On the “Ultimate” Warrior: The Spiritual Warrior
This will be a series. I can tell. Unlike many other articles I’ve written, this one does not begin with an outline; I am writing this article from the heart–as it is a topic very close and dear to me.
Islamic wisdom tells young women that in order to find a good husband, she must hide herself within the bosom of God Himself–buried so deeply, a man must search for God in order to find her. In the world of the martial arts, the warrior must wrap himself in the armor of being the ultimate warrior in order to be found.
My use of the term “ultimate” warrior is several layers deep. I will attempt to describe them in this article and then expound on the subtopics in subsequent articles. Please check back with me, as I will be teaching you some life-changing/course-changing things in this serious. They will be free, of course–although the knowledge I will be sharing will be priceless.
Many of the themes I learned from my teachers as I grew up are found in very few places as I looked around. Later, in adulthood, I found myself developing a newfound appreciation for these things in the most surprising places. The same topics that bored me and amused me as a child now have a deep meaning that guide me as a teacher to the point that they now define me both as a man and as a martial artist. Most of them were told to me by my grandfather, and some were echoed by my Kung Fu teacher, who spoke of them in passing (I was a teen and perhaps not ready for those lessons in his eyes). So, not wanting to give full credit to my grandfather–many are rooted in what is known as “wu de”, or Chinese martial philosophy–although much of what I write about is from an FMA point of view.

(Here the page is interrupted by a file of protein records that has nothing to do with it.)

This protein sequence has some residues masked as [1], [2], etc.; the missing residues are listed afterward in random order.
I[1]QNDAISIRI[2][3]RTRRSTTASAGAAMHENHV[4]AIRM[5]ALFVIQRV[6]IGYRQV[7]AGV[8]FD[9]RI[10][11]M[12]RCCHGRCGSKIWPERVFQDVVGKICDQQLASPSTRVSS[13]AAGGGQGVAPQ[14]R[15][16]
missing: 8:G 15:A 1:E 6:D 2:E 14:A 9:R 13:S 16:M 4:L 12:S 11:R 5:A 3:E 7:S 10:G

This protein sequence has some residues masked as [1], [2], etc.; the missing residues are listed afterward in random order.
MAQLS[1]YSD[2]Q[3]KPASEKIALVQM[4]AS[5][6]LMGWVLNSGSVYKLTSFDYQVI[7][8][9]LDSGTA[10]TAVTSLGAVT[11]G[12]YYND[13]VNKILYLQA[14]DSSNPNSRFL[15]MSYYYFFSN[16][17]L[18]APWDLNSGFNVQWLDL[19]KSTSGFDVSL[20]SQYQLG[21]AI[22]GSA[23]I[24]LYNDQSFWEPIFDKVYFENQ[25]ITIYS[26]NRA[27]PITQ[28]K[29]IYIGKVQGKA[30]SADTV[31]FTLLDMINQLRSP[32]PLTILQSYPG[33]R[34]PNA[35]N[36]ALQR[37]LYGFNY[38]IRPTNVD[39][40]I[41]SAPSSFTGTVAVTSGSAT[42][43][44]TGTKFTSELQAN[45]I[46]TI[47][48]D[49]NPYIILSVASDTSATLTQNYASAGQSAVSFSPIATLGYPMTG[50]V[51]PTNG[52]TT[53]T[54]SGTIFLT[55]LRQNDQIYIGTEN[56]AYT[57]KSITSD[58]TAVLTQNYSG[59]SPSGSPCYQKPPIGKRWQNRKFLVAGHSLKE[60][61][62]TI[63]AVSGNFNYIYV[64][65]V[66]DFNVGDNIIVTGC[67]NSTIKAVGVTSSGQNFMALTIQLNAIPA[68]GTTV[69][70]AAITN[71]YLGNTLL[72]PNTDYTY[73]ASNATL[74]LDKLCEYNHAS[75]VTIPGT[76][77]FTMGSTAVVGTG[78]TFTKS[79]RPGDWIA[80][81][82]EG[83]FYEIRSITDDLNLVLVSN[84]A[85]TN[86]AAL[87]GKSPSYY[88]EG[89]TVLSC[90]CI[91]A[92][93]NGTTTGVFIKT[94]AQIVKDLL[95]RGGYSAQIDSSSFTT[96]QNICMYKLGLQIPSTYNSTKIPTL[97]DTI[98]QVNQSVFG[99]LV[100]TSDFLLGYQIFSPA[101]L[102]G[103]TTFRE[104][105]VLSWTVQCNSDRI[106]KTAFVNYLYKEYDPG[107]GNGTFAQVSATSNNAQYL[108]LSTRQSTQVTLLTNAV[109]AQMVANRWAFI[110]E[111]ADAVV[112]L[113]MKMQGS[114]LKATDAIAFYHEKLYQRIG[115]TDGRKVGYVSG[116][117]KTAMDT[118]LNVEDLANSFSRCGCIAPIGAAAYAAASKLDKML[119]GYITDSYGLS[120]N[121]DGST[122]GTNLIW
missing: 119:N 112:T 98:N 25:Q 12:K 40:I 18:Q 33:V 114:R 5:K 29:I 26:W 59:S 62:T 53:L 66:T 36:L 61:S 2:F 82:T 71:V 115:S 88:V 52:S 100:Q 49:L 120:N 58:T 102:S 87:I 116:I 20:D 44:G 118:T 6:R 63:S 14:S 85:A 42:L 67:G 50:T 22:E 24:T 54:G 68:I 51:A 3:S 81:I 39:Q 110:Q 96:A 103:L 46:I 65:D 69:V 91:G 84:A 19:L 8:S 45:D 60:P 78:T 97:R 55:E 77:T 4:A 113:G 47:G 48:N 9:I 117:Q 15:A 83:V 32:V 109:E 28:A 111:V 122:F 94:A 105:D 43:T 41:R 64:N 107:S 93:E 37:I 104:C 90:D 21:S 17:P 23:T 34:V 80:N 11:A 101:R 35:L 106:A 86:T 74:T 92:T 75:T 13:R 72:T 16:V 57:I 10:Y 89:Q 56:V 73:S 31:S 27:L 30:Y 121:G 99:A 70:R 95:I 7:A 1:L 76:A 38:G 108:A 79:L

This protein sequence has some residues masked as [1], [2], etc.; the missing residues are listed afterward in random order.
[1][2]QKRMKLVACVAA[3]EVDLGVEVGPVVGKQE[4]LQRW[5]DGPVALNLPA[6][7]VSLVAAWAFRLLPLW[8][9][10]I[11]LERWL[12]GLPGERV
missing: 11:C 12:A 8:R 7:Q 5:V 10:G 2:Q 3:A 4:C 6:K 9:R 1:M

The martial artist who embraces his art to a near religious or spiritual point is certainly on his way to becoming the Ultimate Warrior. I define an ultimate warrior as one who is far superior to the masses of warriors. “Warrior” does not simply mean that you are a martial artist. To me, a warrior is one who takes the role of being a warrior as his role in life–next to his role as a man, as a husband, as a servant to his Creator (whoever that Creator is). No man is as dangerous on the battlefield than one who is not afraid of death, as he will endure more than what the average man will endure before falling. He sees his role as having an almost Divine mission, and no amount of training will be equal to this. If you read what the Samurai say about their mission as warriors, it darn near reads like a religious text. They speak of their Shogun almost as a Diety. This role supercedes Clan, class, occupation, familial ties, even self-preservation. This is what defeated many of the Crusades in their wars. Although many of these men wanted to spread their religion into the Holy Land, most were driven by racism and greed–and ended up fighting men who believed that their death will be rewarded in the Afterlife, among others who were simply defending an invading force destroying their homes.
I read somewhere that in the Congressional hearings debating whether or not America should enter the War in Vietnam (which was never really declared a War), one veteran who fought in the Philippines stated that America should not, as our (American) soldiers would strive to live on the battlefield–while the Asian often sought to die. Nothing could be more dangerous than a fighter unafraid of death. Contrary to the saying that one shouldn’t “bring a knife to a gunfight”–a fighter unafraid of death can win gunfights with a knife. Many of you reading these words possibly could not fathom such a notion, and that’s why you are just a martial artist and not a “warrior”. See, you put your faith in technology and what you deem “superior” firepower and technique; while spiritual warriors put their faith in God. You fight for a purpose, and they fight for a cause. You practice the martial arts, they define themselves by their martial arts.